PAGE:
Posts Tagged ‘vegan diet’

The Myth of “Humane” Meat

This is a guest post by Claire Holzner, originally published at The Vegetarian and Vegan Association (VAVA) blog at http://vegetarianandvegan.org/2016/06/humane-meat/

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We know that factory farms are terrible places. Animals are crammed by the thousands into sheds, bred and manipulated in unnatural ways, and usually killed before they are fully-grown adults. These huge farms also produce immense amounts of pollution, all for the sake of meat and dairy products which are often contaminated –- so we compassionate consumers try not to buy from such places, right? You want a better alternative, so you buy local or “humanely raised” meat at a co-op or farmers’ market. You make this effort because you care about your health, the environment, and probably also about animals. You prefer that animals have decent living conditions and a swift, painless death. If you take your concern for animals to its logical conclusion, you would not eat them at all.

Killing animals for food is not necessary. When you buy “humane” animal products you are still paying for animals to be killed needlessly as there is no nutrient in meat, dairy products, or eggs that we can’t get from plant foods, and in cleaner forms. (Vegans do need to get vitamin B12 via supplements or fortified foods, but so do many meat-eaters. B12 is not an animal product.) Foods made from animals’ bodies contain many non-essential and unhealthy substances, such as growth hormones (some added, some naturally present), cholesterol, and saturated fat, which are not found in foods made from plants.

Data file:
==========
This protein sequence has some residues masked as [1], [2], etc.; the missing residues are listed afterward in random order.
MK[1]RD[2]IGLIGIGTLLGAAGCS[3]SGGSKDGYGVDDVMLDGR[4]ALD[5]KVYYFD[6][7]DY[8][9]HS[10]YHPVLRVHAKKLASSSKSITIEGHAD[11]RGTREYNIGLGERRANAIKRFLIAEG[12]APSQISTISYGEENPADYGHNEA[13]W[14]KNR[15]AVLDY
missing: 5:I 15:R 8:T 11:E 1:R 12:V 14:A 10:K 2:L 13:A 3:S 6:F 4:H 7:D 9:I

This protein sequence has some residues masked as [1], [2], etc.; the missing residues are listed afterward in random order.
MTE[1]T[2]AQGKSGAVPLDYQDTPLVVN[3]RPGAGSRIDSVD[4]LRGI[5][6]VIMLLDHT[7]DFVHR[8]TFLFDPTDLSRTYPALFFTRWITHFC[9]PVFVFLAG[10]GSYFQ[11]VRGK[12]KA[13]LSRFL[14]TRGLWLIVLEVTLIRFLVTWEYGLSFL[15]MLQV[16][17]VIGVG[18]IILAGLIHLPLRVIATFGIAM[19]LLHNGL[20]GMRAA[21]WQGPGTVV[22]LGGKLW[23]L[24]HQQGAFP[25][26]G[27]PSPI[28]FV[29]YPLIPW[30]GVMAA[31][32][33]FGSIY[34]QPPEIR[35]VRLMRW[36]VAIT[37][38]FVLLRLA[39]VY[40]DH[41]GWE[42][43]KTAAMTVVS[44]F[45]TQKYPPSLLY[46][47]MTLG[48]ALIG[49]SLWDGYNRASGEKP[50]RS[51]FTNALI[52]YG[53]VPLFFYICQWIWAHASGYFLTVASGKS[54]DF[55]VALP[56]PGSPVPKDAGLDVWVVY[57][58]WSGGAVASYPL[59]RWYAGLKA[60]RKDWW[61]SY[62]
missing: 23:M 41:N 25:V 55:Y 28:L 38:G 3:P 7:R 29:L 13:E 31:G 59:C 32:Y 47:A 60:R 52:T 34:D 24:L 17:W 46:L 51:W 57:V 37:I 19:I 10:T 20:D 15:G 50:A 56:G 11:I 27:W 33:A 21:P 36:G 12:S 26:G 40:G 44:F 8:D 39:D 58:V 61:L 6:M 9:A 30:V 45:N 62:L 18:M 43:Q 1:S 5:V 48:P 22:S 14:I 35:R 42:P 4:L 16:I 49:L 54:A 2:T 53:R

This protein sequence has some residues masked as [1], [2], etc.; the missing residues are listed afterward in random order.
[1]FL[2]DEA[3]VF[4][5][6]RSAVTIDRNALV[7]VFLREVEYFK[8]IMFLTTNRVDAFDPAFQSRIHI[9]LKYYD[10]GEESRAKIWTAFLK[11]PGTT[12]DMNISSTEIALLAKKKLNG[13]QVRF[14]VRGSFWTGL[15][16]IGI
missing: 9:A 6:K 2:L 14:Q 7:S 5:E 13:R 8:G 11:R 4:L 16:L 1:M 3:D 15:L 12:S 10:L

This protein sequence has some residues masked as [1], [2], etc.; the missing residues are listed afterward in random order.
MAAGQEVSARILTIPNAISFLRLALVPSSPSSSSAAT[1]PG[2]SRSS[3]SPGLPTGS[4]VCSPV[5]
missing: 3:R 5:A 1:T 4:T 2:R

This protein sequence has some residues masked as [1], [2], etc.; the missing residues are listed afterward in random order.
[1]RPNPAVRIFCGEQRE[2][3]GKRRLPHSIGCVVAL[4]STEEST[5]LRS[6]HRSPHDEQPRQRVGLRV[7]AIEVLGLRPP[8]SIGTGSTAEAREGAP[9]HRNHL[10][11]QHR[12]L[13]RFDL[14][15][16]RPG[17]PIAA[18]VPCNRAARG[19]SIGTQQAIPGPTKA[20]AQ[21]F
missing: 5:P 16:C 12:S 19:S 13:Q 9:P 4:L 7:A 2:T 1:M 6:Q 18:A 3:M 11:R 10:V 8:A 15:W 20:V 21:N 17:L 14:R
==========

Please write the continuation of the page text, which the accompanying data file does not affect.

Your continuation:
Labels like “humane certified,” “cage-free,” “grass-fed,” and “free range” imply large differences from factory farming practices which do not exist. The animals raised in these alternative ways might have more space or be able to go outdoors, but in fact there are more similarities to factory farming than differences. Procedures like tail-docking, de-beaking, and other mutilations without anesthetic; total denial of natural behaviors; and brutal transport conditions are routine even on “humane” farms, but would be considered immoral if done to dogs or cats. And all farm animals, including dairy cows and egg-laying hens, are slaughtered while they are still young animals.

When we buy from “humane” farms we are still relying on farmers and meat producers to define for us what they are doing to the animals, but until we visit the farms and slaughterhouses we really have no idea. The labels and certifications are not rigorously enforced or backed by institutions that truly value animal welfare. Those who sell “humane” animal products profit from our concerns about factory farming practices and thus are not reliable sources of information about how the animals lived and died.

“Humane slaughter” is an oxymoron. There is no “humane” (compassionate, merciful, or kind) way to kill a creature who does not want to die. All animals fear death. “Humane” meat does not come from animals that lived a full life and died of natural causes or were euthanized. All of those animals were killed well before the time of their natural death.

Could you kill a pig, chicken, cow, or turkey, by yourself? If not, why pay someone to do it for you? How humane is a farmer who has treated an animal relatively well and even allowed the animal to develop a trusting relationship, yet sends him or her off to be slaughtered? What a betrayal of trust. Let the animals live and find something else to eat for dinner.